We live and breathe our devices now, and while many of us may use desktop for larger ticket item purchases, it is still mobile we do a large majority of our day-to-day researching on.

Your mobile site should be as simple, usable and easy to engage with on mobile. People don’t want squashed images, reams of text and a five minute scroll to find the page they need. Do not neglect this part of your site’s functionality, as doing so will dramatically limit your performance and ability to grow and retain your consumers/audiences.

Screenshot of the Waterstones homepage on mobile, showing responsiveness and good user experience.

Here, Waterstones has a features section with broad appeal, offers a simple way to search, find store locations and also makes recommendations based on bestsellers. This gives any book fan a simple, fast view of what’s on offer and easily facilitates any kind of search or intent-led activity. It’s also clean, uncluttered and encourages a personalised experience through sign in and wishlist features.

6. Calls to action

Don’t do all that incredible work attracting users to your website through social media, PPC or organic search only to leave those precious visitors a bit confuddled.

Calls to action are crucial to securing completions and sales. They are important guides to the process and ensure your consumer can find what they need at various points of the journey. These can come in many forms, such as buttons, forms, pop-ups, links. Important calls to action include:

  • Contact details - make it easy for users to reach out if they need help or have questions (think live chat/a phone number)

  • Buy now or pay now buttons

Now, we’re back to content because your calls to action have to be succinct, enticing and action-oriented - no one is clicking a button with a paragraph on it, so you need to consider what they say as well as what they are for and how they look.

  • Try now

  • Buy now

  • Get started

  • Subscribe

  • Get in touch

Example of a clear, unambiguous and action-focused call to action button.

7. Trust signals and reasons to believe

An important part of retaining your visitor is giving them reasons to believe that their custom, time and money is best spent with you and that is achieved via trust signals. Trust signals include things such as testimonials, user generated content, accreditations/awards and reviews.

Where you house and showcase this information is of vital importance. Your homepage, key landing pages and product pages all demonstrate your customer service, product quality and more. Where they need to live will depend on how users work through your site, and it is possible to track this so ensure you can meet them where they are likely to land.

Trust signals can also be the partners and other brands that you’ve worked with; those that have used your products. This can be displayed with their branding and logos or, if your product has been used somewhere noteworthy, you can demonstrate this with a message such as … ‘as seen on’.

What these elements add to your site are credibility, reassurance and a sense of authority. If you have glowing reviews and testimonials in key locations on your site, then your new customers have maximum opportunities to see and engage with this, further supporting the decision making and aiding their conversion or goal completion.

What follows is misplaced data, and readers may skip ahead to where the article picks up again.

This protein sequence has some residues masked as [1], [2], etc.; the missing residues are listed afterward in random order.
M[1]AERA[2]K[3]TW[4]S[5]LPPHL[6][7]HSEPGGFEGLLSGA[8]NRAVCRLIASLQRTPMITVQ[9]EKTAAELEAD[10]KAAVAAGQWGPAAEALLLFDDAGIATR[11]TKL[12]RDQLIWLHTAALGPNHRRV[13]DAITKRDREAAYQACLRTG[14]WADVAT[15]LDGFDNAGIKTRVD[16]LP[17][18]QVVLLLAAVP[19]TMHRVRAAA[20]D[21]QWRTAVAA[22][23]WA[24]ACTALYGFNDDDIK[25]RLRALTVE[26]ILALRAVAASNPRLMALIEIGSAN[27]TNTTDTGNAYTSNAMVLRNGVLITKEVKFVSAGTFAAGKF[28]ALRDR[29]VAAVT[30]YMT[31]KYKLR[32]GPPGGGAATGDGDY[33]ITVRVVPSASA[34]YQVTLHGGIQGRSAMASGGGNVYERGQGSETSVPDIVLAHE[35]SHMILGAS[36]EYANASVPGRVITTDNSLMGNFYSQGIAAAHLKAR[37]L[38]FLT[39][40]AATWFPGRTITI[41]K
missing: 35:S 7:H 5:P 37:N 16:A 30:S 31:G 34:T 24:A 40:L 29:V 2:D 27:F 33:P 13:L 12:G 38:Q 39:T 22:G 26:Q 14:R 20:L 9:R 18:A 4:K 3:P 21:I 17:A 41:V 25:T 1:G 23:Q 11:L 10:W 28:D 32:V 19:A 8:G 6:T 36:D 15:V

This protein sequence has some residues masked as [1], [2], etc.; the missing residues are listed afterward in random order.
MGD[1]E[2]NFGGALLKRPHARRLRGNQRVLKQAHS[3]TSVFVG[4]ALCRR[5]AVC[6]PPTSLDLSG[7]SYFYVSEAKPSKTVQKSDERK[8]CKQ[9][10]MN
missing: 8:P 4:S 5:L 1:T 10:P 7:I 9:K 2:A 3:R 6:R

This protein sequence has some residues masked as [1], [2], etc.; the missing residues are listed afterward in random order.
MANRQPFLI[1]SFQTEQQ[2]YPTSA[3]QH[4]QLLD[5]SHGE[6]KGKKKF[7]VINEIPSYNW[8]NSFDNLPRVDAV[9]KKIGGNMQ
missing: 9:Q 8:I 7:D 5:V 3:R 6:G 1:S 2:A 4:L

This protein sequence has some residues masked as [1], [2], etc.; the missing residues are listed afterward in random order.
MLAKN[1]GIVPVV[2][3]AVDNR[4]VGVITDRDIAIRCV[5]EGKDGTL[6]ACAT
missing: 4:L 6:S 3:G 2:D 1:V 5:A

Snag Tights is a company that utilises a huge amount of consumer reviews in its marketing, both on the website and its social media platforms - who better to attest to the product’s quality than their happy customers?

Good example of Trustpilot reviews being used to drive customer trust on Snag Tights’ website.

8. Easy navigation and checkout

If your site is built for e-commerce, then it is imperative your checkout process is as smooth and simple as possible. Putting all the work in to support the customer in their journey this far, it’s a crucial point and you don’t want to lose them. In fact, 17% of cart abandonments on mobile are down to long and complicated checkout processes, so don’t risk losing them the final hurdle.

Help your customer with any autofill possibilities, offer expected payment options such as PayPal or Apple Pay where possible. The aim is speed, simplicity and simple options for delivery.

Other factors that can impact the likelihood of cart abandonment include:

  • Security issues/concerns

  • Shipping concerns or costs

  • Site speed

  • Lack of opportunity to edit orders on page

Samsung’s checkout page, showing clarity over products being ordered and simplicity in design.

Samsung is just one example of a brand with a great checkout page, obeying all the important rules. It is clear, makes shipping options apparent and you can edit from this page while seeing the updated total on the right at all times.

Using an e-commerce platform like Shopify makes it easy to ensure you’re providing a seamless experience. Most people are familiar with their checkout gateway.

Of course, being user-focused is about all your other activities: behavioural email marketing (with abandoned basket follow ups) is a great way to entice people back to their basket if they’ve fallen off during the checkout process.

We design websites that do the business

So, how many of these things does your site have? Or maybe you’re reading this and thinking ‘oh, we have work to do’.

If that’s something you need help with, then our team of digital experts is on hand to help. Get started on the site your customers want, today.

Ready to create a great website?

Drop us a message

Post by

Team Amy K


Head of Brand & Content

Amy joined in 2014 to set up our Content department. She now heads up a growing Brand and Content team, utilising over 13 years’ experience to deliver brand awareness through targeted, multi-channel copy. As well as engaging content for websites and blogs, Amy delivers PR strategies and tone of voice exploration, helping clients to communicate the purpose and values of their brand with maximum impact.